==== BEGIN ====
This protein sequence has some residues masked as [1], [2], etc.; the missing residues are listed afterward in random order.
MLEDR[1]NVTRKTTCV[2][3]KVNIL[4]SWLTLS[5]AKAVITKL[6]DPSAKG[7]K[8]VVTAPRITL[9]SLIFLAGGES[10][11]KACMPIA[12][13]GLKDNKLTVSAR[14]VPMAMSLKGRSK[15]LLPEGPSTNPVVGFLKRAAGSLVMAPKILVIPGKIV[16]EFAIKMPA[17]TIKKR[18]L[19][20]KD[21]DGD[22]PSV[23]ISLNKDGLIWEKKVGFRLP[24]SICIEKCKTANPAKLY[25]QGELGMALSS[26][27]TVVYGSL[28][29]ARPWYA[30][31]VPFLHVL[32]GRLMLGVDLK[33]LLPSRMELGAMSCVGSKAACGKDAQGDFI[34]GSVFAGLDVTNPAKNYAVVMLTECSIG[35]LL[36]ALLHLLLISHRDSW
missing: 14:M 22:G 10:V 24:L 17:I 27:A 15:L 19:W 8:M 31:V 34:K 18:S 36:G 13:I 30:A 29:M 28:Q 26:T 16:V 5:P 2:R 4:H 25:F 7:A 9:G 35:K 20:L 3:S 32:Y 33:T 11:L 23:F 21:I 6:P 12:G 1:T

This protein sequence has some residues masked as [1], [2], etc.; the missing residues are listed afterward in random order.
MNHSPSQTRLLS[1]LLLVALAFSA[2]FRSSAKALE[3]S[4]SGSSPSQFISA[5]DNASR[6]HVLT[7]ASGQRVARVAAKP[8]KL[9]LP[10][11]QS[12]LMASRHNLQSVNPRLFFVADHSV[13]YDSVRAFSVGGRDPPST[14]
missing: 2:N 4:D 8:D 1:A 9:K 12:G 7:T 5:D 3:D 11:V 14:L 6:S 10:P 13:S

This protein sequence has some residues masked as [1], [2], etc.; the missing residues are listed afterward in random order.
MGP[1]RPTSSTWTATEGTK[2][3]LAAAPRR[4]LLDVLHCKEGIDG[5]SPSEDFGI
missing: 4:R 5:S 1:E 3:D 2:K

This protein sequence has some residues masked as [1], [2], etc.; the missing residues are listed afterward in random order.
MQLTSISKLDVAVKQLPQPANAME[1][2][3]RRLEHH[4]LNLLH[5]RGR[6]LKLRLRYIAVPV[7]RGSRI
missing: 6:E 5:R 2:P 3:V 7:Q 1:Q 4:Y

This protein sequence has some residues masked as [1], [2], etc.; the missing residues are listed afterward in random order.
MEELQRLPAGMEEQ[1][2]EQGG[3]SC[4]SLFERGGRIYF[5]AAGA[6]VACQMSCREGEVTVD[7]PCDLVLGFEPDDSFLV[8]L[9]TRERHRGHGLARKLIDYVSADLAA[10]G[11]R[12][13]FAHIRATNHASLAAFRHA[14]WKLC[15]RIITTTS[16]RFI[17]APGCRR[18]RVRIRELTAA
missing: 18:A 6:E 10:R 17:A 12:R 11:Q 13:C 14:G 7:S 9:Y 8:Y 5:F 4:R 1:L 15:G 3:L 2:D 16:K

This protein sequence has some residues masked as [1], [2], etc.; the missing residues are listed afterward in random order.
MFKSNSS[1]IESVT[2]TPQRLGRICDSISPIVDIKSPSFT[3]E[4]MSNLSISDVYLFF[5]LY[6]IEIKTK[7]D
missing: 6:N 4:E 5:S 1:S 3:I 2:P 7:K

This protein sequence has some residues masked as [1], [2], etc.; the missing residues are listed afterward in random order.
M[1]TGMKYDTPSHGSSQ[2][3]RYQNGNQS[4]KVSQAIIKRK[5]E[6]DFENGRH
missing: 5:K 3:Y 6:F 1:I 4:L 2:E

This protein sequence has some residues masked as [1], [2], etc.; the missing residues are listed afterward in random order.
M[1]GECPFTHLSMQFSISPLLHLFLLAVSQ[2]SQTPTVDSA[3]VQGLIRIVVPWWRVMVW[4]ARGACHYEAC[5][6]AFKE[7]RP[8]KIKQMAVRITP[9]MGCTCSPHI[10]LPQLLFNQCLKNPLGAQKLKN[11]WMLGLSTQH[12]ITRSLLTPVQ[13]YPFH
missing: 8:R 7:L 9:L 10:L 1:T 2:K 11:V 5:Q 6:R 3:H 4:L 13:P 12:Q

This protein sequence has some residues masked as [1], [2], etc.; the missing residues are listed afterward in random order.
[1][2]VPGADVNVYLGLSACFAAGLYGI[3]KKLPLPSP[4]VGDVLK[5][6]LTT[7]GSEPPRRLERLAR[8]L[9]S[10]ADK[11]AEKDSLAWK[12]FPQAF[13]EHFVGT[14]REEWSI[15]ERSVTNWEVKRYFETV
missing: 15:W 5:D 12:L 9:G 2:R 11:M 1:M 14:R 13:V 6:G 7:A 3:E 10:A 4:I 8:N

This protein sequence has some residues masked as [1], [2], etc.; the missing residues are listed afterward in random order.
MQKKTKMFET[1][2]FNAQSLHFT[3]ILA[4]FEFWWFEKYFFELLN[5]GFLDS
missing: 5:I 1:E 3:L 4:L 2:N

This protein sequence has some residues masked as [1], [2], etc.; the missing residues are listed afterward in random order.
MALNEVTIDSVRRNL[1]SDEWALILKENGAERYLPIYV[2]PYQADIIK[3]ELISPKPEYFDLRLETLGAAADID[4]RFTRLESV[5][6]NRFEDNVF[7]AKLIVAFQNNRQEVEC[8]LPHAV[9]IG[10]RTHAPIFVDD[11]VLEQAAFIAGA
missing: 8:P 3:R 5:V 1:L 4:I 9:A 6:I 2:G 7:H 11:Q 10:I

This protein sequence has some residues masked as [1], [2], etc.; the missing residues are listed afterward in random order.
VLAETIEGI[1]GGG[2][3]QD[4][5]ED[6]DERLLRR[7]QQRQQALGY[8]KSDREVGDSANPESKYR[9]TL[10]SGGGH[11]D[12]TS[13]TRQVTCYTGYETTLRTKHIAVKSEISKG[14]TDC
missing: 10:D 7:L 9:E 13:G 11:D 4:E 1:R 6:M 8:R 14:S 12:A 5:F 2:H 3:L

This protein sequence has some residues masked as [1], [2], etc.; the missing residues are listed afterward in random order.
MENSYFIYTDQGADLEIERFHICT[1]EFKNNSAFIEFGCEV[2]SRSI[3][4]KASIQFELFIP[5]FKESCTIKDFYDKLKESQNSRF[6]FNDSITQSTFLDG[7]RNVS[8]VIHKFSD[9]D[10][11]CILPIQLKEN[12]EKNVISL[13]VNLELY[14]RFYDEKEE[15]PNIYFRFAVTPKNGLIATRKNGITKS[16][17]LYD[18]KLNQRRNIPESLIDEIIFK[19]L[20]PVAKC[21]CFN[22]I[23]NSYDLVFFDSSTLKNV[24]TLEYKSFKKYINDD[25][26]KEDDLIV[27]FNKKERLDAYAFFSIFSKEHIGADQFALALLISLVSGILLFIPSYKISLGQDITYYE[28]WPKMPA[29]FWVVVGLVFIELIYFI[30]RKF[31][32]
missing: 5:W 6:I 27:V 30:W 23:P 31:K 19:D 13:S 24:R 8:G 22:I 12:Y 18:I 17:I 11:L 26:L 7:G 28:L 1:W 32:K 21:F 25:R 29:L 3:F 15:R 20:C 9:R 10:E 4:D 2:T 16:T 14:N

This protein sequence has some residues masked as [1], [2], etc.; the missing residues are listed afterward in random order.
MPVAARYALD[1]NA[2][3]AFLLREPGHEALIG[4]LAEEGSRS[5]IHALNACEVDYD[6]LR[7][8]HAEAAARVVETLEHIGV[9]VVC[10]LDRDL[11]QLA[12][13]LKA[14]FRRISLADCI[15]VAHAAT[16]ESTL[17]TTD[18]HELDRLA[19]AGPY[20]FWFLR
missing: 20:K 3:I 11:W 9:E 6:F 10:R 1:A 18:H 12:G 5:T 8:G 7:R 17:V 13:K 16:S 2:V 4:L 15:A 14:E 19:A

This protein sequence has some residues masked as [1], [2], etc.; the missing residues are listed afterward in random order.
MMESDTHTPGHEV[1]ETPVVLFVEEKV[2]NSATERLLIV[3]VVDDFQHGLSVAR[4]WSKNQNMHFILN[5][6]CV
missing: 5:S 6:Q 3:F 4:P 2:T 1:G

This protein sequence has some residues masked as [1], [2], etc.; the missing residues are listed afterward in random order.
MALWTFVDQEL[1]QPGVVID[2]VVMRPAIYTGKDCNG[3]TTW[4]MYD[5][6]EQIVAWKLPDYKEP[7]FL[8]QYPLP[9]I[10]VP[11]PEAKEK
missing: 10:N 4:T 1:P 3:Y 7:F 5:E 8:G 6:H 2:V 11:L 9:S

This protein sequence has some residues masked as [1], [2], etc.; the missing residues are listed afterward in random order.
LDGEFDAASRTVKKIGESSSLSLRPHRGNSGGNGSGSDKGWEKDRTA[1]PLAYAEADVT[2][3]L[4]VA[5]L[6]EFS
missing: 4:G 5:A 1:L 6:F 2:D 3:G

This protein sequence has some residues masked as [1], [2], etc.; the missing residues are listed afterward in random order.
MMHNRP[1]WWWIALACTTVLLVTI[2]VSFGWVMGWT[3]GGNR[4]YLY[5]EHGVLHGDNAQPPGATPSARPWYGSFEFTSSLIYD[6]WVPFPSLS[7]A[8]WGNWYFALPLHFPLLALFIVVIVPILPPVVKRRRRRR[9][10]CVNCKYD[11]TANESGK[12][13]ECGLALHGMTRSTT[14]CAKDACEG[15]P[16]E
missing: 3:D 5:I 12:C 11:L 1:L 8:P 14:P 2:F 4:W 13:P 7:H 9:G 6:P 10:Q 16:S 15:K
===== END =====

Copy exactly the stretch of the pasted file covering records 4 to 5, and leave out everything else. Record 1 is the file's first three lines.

This protein sequence has some residues masked as [1], [2], etc.; the missing residues are listed afterward in random order.
MQLTSISKLDVAVKQLPQPANAME[1][2][3]RRLEHH[4]LNLLH[5]RGR[6]LKLRLRYIAVPV[7]RGSRI
missing: 6:E 5:R 2:P 3:V 7:Q 1:Q 4:Y

This protein sequence has some residues masked as [1], [2], etc.; the missing residues are listed afterward in random order.
MEELQRLPAGMEEQ[1][2]EQGG[3]SC[4]SLFERGGRIYF[5]AAGA[6]VACQMSCREGEVTVD[7]PCDLVLGFEPDDSFLV[8]L[9]TRERHRGHGLARKLIDYVSADLAA[10]G[11]R[12][13]FAHIRATNHASLAAFRHA[14]WKLC[15]RIITTTS[16]RFI[17]APGCRR[18]RVRIRELTAA
missing: 18:A 6:E 10:R 17:A 12:R 11:Q 13:C 14:G 7:S 9:Y 8:Y 5:F 4:R 1:L 15:G 3:L 2:D 16:K